pattern.

what's going on is called absolute arrogant power-abusive bullying,
plain and simple.



> 2) Criticism of this intensity, even when directed at "the Foundation"
> rather than personally might put such individuals off communicating on
> the public lists.

they'll continue to do what is useful to them. that includes
bullying. i've been targetted by bullies my entire life, for speaking
up when nobody else will, because they're too afraid or too vested to
do so.

i'll speak the truth, living to the integrity that i've set, and
nobody's going to tell me i can't.

when people do something good, i'll say so. when people do something
bad, i'll say so. you can't ask fairer than that.

where and when the RISC-V Foundation and the people behind it start
doing *GOOD*, i'll be their loudest, most vocal and most loyal
supporter. and you've already seen me do that: i've made it clear,
repeatedly, that i am deeply impressed and respectful of what they've
achieved.

however i cannot sit by and watch unethical behaviour unfold right in
front of my eyes, and i can NOT support unethical behaviour, or fund
it, or provide resources to organisations or individuals that operate
unethically, because to do so it itself unethical, and i absolutely
cannot do that.

it may sound weird to be both respectful of someone's accomplishments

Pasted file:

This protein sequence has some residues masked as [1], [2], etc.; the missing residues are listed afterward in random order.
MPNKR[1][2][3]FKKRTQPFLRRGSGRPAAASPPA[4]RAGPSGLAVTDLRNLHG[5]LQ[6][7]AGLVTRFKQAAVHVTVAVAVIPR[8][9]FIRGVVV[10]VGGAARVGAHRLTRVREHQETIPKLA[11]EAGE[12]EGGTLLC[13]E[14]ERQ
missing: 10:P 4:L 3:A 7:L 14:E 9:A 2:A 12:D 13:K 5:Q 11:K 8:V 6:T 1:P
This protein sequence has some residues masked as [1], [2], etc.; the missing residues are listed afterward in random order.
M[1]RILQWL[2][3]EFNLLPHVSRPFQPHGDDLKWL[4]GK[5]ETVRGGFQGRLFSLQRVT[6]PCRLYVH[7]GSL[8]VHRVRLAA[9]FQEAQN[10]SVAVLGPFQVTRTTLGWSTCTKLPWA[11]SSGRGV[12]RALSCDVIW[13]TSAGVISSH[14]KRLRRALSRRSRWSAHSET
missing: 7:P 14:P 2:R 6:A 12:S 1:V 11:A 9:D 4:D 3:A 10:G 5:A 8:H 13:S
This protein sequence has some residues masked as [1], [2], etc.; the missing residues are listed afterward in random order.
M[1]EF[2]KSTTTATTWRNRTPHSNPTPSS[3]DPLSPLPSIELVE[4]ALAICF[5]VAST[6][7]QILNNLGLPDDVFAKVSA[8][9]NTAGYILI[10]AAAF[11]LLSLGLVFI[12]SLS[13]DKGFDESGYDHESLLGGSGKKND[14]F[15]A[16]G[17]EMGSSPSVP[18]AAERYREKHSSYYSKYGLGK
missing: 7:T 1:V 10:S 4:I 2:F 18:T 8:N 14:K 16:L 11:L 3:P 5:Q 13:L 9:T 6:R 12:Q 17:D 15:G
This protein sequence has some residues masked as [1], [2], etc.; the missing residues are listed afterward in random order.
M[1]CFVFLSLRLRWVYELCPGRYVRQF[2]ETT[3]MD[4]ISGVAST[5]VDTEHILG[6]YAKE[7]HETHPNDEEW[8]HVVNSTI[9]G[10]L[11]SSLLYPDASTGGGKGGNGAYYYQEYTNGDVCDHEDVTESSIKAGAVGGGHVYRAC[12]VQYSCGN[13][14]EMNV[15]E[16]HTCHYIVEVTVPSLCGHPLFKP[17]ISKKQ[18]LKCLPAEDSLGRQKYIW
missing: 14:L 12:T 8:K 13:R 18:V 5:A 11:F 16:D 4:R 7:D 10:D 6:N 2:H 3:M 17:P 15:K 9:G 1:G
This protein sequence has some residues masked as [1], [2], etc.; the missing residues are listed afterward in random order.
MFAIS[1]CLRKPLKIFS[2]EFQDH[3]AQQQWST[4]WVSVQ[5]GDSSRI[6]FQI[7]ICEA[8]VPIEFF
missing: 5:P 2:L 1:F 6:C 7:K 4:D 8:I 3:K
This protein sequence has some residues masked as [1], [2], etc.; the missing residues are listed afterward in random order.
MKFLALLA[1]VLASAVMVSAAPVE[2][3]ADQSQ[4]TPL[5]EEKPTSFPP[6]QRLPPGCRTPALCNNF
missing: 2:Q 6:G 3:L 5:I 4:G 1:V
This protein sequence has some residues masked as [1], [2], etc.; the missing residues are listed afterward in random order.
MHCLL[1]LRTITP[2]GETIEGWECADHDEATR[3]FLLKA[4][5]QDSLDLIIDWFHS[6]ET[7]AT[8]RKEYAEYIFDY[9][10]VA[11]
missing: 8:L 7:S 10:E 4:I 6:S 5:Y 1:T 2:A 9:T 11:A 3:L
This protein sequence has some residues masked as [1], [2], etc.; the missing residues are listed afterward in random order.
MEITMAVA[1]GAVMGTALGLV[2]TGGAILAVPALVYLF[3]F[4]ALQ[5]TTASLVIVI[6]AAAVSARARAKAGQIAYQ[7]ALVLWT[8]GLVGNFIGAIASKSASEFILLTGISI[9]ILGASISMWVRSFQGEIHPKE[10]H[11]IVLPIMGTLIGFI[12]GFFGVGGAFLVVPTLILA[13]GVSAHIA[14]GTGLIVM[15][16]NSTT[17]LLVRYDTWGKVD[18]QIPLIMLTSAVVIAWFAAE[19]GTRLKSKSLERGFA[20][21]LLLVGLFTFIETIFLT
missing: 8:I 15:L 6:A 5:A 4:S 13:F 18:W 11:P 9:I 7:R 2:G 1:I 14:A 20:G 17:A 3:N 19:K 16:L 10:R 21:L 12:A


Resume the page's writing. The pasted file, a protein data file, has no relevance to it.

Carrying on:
*and* have some criticism of someone's behaviour: that's just how it
is. there's no conflict there, at all. and i say that because i've
seen people already twist my words and focus on the constructive
criticism.

you want me to stop? HELP get the unethical behaviour of the RISC-V
Foundation FIXED, by acknowledging it, discussing it, and recommending
alternatives and solutions.

if those alternatives and solutions are ethical, and properly adopted,
i'll become the RISC-V Foundation's most loyal supporter and advocate,
you can absolutely count on it.

l.
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Bruce Hoult

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Nov 11, 2018, 10:59:31 AM11/11/18

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to Luke Kenneth Casson Leighton, Alex Bradbury, [email protected]

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Luke Kenneth Casson Leighton

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Nov 11, 2018, 11:47:33 AM11/11/18

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to Bruce Hoult, Alex Bradbury, [email protected]

On Sun, Nov 11, 2018 at 6:59 AM Bruce Hoult <[email protected]> wrote:

> Luke, Alex is a very reasonable person who is trying to help.

i know. he's acting with good intent and is following some of the
guidelines here:
http://www.crnhq.org/content.aspx?file=66138

Notice

How to obtain help and support for this security update


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Symptoms of the problem

When you try to install an update for the Microsoft .NET Framework 1.0, for the Microsoft .NET Framework 1.1, the Microsoft .NET Framework 2.0, the Microsoft .NET Framework 3.0, or for the Microsoft .NET Framework 3.5, you may receive the following Microsoft Windows Update error code:

Or, you may receive the following Microsoft Windows Installer error code:

This problem may occur when you use certain system configurations.

Cause

Windows Update error code "0x643" and Windows Installer error code "1603" are generic error codes. Typically, these error codes mean that the update was not installed. These errors codes are usually caused by a corruption in the .NET Framework installation or by an inconsistency on the MSI database state.

Resolution